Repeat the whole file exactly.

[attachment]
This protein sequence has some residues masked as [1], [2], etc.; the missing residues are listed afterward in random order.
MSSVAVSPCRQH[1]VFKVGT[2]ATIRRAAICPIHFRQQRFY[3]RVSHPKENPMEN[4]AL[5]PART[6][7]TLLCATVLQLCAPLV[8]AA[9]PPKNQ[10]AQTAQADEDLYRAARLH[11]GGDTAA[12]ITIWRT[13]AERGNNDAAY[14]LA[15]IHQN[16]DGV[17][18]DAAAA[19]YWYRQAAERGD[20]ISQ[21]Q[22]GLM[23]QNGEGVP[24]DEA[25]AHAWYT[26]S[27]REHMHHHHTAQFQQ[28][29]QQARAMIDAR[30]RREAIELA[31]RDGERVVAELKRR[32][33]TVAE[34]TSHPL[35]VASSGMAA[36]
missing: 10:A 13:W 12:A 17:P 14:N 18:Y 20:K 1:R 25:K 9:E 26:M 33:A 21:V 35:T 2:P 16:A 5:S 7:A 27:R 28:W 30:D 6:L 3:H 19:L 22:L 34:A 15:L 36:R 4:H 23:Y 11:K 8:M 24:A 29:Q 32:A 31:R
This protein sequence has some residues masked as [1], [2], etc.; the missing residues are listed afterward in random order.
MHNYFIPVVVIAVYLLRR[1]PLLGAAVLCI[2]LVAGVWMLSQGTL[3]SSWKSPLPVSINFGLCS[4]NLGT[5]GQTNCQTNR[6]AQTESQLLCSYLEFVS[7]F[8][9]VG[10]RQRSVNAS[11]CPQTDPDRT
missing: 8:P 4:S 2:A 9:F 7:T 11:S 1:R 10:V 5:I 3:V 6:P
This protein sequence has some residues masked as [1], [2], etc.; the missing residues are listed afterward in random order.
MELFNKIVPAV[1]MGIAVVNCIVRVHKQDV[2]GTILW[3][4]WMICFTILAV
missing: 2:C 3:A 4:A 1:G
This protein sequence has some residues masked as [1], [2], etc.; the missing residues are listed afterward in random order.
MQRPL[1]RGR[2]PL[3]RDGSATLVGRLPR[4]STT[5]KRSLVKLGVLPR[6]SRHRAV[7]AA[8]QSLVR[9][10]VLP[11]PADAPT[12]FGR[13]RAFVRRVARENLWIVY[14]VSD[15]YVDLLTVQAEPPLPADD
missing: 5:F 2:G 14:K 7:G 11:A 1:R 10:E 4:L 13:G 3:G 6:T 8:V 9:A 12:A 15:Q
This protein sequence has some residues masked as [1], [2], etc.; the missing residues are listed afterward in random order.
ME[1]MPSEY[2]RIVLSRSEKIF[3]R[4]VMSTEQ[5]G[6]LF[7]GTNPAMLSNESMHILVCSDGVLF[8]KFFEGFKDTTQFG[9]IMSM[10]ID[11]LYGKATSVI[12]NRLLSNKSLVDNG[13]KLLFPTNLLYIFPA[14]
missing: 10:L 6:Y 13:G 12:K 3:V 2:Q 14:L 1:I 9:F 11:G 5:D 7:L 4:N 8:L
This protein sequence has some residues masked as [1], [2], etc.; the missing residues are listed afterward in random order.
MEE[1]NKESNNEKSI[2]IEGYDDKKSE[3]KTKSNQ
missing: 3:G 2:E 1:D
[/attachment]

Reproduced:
This protein sequence has some residues masked as [1], [2], etc.; the missing residues are listed afterward in random order.
MSSVAVSPCRQH[1]VFKVGT[2]ATIRRAAICPIHFRQQRFY[3]RVSHPKENPMEN[4]AL[5]PART[6][7]TLLCATVLQLCAPLV[8]AA[9]PPKNQ[10]AQTAQADEDLYRAARLH[11]GGDTAA[12]ITIWRT[13]AERGNNDAAY[14]LA[15]IHQN[16]DGV[17][18]DAAAA[19]YWYRQAAERGD[20]ISQ[21]Q[22]GLM[23]QNGEGVP[24]DEA[25]AHAWYT[26]S[27]REHMHHHHTAQFQQ[28][29]QQARAMIDAR[30]RREAIELA[31]RDGERVVAELKRR[32][33]TVAE[34]TSHPL[35]VASSGMAA[36]
missing: 10:A 13:W 12:A 17:P 14:N 18:Y 20:K 1:R 25:K 9:E 26:M 33:A 21:V 35:T 2:P 16:A 5:S 7:A 27:R 28:W 30:D 6:L 3:H 19:L 22:L 34:A 15:L 36:R 4:H 23:Y 11:K 8:M 24:A 29:Q 32:A 31:R
This protein sequence has some residues masked as [1], [2], etc.; the missing residues are listed afterward in random order.
MHNYFIPVVVIAVYLLRR[1]PLLGAAVLCI[2]LVAGVWMLSQGTL[3]SSWKSPLPVSINFGLCS[4]NLGT[5]GQTNCQTNR[6]AQTESQLLCSYLEFVS[7]F[8][9]VG[10]RQRSVNAS[11]CPQTDPDRT
missing: 8:P 4:S 2:A 9:F 7:T 11:S 1:R 10:V 5:I 3:V 6:P
This protein sequence has some residues masked as [1], [2], etc.; the missing residues are listed afterward in random order.
MELFNKIVPAV[1]MGIAVVNCIVRVHKQDV[2]GTILW[3][4]WMICFTILAV
missing: 2:C 3:A 4:A 1:G
This protein sequence has some residues masked as [1], [2], etc.; the missing residues are listed afterward in random order.
MQRPL[1]RGR[2]PL[3]RDGSATLVGRLPR[4]STT[5]KRSLVKLGVLPR[6]SRHRAV[7]AA[8]QSLVR[9][10]VLP[11]PADAPT[12]FGR[13]RAFVRRVARENLWIVY[14]VSD[15]YVDLLTVQAEPPLPADD
missing: 5:F 2:G 14:K 7:G 11:A 1:R 10:E 4:L 13:G 3:G 6:T 8:V 9:A 12:A 15:Q
This protein sequence has some residues masked as [1], [2], etc.; the missing residues are listed afterward in random order.
ME[1]MPSEY[2]RIVLSRSEKIF[3]R[4]VMSTEQ[5]G[6]LF[7]GTNPAMLSNESMHILVCSDGVLF[8]KFFEGFKDTTQFG[9]IMSM[10]ID[11]LYGKATSVI[12]NRLLSNKSLVDNG[13]KLLFPTNLLYIFPA[14]
missing: 10:L 6:Y 13:G 12:K 3:V 2:Q 14:L 1:I 9:F 11:G 5:D 7:L 4:N 8:L
This protein sequence has some residues masked as [1], [2], etc.; the missing residues are listed afterward in random order.
MEE[1]NKESNNEKSI[2]IEGYDDKKSE[3]KTKSNQ
missing: 3:G 2:E 1:D